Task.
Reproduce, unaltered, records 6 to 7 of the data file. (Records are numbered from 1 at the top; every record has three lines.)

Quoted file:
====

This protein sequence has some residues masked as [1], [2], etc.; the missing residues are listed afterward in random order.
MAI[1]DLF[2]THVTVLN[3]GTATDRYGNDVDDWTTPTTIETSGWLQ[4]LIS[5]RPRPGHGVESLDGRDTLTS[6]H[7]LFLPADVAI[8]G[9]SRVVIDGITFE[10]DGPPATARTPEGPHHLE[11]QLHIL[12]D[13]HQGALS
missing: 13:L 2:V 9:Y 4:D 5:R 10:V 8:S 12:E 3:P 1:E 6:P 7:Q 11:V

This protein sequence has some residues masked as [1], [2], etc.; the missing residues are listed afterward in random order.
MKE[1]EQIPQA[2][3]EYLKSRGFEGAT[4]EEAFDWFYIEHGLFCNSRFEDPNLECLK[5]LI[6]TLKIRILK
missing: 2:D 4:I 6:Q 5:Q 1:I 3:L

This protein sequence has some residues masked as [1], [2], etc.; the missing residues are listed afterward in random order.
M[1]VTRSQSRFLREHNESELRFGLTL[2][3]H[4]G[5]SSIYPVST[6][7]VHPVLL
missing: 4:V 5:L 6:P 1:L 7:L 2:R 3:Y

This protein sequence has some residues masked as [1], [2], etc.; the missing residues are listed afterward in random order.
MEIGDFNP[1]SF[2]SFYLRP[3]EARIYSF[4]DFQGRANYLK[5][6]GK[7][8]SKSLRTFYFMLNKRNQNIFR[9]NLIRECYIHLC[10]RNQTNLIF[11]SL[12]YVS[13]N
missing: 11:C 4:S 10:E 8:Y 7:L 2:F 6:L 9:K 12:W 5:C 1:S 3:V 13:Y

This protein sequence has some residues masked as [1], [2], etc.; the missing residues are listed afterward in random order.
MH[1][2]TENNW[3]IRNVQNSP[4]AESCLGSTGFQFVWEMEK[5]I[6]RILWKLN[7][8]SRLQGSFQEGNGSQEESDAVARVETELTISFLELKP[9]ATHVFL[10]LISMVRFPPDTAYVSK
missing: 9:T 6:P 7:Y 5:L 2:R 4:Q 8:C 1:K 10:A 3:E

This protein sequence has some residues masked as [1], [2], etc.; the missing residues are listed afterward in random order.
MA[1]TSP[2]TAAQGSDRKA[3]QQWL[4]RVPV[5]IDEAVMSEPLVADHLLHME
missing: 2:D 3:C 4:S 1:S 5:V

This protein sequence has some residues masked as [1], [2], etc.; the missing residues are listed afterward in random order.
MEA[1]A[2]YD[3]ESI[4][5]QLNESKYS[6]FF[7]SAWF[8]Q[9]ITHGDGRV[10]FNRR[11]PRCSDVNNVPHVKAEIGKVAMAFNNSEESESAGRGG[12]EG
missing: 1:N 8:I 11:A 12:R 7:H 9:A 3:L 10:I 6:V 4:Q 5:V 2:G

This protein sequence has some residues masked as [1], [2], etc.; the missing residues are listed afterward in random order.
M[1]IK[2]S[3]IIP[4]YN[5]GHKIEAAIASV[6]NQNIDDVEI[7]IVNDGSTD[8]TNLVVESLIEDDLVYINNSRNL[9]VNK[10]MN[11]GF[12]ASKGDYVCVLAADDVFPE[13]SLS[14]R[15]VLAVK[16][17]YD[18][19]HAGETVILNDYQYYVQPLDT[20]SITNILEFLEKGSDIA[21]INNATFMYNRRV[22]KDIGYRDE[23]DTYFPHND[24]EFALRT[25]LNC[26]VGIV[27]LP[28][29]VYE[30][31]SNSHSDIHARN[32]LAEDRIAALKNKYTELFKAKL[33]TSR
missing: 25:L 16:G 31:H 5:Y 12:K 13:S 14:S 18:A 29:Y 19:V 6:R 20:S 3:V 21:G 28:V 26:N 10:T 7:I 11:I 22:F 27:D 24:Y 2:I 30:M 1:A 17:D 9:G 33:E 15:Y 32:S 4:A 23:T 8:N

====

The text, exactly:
This protein sequence has some residues masked as [1], [2], etc.; the missing residues are listed afterward in random order.
MA[1]TSP[2]TAAQGSDRKA[3]QQWL[4]RVPV[5]IDEAVMSEPLVADHLLHME
missing: 2:D 3:C 4:S 1:S 5:V

This protein sequence has some residues masked as [1], [2], etc.; the missing residues are listed afterward in random order.
MEA[1]A[2]YD[3]ESI[4][5]QLNESKYS[6]FF[7]SAWF[8]Q[9]ITHGDGRV[10]FNRR[11]PRCSDVNNVPHVKAEIGKVAMAFNNSEESESAGRGG[12]EG
missing: 1:N 8:I 11:A 12:R 7:H 9:A 3:L 10:I 6:V 4:Q 5:V 2:G